The current status of electrochemical impedance spectroscopy (EIS) and related analysis on perovskite solar cells (PSC) is still unsatisfactory. The provided models are still vague and not really helpful for guiding the efforts to develop more efficient and stable devices. Due to the slow and complex dynamics of these devices, the obtained spectra need to be validated, which is hardly ever done. This study may be the first to provide fully validated impedance spectra and presents reproducible EIS time series at open circuit voltage (VOC) for more than 20 hours, with a total of 140 analysed spectra. We conclude that the observed changes stem from a temporary reduction of the electronically active area of the devices, as can be deduced from the inverse behaviour of resistance and capacitance. The changes in these values are almost 100% reversible if the devices are kept in the dark for only one day, while the time constant of the high-frequency process remains unchanged throughout the whole characterization procedure. The tested devices are full PSC devices that have proven to be stable over more than 500 hours, and the non-steady impedance measurements shine a critical light on previously published EIS data. With the results of this study, it can be rationalized that the high-frequency semicircle can serve as a good indicator for ionic migration by monitoring its consequences. The results presented here are helpful to quantify ionic migration on the device level in order to derive new stability criteria and countermeasures against degradation.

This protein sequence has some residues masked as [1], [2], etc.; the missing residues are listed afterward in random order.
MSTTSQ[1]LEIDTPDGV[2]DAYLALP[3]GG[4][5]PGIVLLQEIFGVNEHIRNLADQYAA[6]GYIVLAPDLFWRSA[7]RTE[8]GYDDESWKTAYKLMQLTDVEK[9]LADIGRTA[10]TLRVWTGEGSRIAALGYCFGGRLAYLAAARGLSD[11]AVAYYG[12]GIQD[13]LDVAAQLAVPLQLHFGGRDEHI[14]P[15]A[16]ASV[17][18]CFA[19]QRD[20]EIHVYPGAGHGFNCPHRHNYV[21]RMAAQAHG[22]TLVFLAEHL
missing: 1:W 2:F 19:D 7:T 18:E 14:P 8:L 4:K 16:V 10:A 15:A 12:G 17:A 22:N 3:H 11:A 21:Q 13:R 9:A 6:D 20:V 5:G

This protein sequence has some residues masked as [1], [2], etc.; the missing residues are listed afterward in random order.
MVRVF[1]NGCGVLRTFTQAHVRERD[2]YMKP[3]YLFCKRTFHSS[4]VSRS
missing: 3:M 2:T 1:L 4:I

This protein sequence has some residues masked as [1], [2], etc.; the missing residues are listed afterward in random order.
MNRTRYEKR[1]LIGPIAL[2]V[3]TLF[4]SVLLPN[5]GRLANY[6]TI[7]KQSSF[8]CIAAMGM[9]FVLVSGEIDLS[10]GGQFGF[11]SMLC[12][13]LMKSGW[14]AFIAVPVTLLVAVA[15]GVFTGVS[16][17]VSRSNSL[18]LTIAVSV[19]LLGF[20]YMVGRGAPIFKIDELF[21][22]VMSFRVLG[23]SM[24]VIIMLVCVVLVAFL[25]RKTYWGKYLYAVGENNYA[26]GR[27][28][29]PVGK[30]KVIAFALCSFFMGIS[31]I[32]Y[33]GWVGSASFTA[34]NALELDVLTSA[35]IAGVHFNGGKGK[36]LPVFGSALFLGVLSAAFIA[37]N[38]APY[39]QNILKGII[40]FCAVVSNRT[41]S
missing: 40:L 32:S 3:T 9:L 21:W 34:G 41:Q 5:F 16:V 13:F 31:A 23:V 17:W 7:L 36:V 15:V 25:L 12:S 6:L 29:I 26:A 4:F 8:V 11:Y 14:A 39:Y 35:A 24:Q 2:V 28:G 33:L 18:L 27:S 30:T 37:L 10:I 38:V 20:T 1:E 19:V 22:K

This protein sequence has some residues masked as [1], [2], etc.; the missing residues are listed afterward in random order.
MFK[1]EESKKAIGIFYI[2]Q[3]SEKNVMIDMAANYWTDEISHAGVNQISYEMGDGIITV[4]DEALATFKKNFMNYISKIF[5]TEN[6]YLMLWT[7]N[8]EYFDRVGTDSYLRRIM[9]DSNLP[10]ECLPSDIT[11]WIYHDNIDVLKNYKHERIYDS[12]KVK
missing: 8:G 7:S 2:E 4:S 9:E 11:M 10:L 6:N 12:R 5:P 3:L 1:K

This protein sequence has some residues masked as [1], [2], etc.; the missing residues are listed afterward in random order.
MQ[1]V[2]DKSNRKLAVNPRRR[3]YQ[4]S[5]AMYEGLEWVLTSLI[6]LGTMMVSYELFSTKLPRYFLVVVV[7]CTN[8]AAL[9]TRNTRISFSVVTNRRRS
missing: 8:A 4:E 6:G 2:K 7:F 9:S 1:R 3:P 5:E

All Science Journal Classification (ASJC) codes
- Chemical Engineering(all)